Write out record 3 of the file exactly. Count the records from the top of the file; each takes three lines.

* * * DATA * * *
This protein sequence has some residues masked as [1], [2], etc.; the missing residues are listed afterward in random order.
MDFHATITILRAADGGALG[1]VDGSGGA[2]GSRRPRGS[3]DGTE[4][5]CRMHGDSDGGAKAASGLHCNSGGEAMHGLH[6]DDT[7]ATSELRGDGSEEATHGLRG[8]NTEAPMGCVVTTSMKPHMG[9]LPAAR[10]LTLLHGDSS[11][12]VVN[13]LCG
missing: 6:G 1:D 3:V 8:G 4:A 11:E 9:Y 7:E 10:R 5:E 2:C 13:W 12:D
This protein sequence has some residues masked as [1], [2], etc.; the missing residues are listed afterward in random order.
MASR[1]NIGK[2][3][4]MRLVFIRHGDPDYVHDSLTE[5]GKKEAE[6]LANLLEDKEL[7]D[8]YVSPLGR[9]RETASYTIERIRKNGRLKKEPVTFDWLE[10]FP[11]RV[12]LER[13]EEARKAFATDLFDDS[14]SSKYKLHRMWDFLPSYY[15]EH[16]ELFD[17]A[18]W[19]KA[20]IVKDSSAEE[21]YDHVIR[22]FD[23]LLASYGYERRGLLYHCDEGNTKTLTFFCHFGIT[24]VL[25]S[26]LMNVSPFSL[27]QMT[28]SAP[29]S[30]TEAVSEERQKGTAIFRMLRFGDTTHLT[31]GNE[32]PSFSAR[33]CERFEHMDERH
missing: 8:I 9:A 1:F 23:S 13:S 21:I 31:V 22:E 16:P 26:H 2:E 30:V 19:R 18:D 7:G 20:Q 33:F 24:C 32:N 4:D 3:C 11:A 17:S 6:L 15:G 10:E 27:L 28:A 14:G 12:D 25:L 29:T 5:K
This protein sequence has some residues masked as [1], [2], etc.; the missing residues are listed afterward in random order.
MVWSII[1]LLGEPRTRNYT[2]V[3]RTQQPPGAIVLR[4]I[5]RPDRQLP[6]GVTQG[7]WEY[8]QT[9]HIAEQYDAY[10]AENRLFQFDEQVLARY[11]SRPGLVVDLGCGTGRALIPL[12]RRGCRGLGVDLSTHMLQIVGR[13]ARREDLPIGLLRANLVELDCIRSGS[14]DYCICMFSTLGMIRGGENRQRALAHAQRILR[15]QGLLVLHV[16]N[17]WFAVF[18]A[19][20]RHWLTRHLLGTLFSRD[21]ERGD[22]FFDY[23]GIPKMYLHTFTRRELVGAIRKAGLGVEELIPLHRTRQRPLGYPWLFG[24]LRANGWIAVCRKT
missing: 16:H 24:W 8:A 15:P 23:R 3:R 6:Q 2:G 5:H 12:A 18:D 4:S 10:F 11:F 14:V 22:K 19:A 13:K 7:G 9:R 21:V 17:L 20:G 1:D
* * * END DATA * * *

This protein sequence has some residues masked as [1], [2], etc.; the missing residues are listed afterward in random order.
MVWSII[1]LLGEPRTRNYT[2]V[3]RTQQPPGAIVLR[4]I[5]RPDRQLP[6]GVTQG[7]WEY[8]QT[9]HIAEQYDAY[10]AENRLFQFDEQVLARY[11]SRPGLVVDLGCGTGRALIPL[12]RRGCRGLGVDLSTHMLQIVGR[13]ARREDLPIGLLRANLVELDCIRSGS[14]DYCICMFSTLGMIRGGENRQRALAHAQRILR[15]QGLLVLHV[16]N[17]WFAVF[18]A[19][20]RHWLTRHLLGTLFSRD[21]ERGD[22]FFDY[23]GIPKMYLHTFTRRELVGAIRKAGLGVEELIPLHRTRQRPLGYPWLFG[24]LRANGWIAVCRKT
missing: 16:H 24:W 8:A 15:P 23:R 3:R 6:Q 2:G 5:H 12:A 18:D 4:S 10:F 11:F 14:V 22:K 19:A 13:K 7:G 9:R 21:V 17:L 20:G 1:D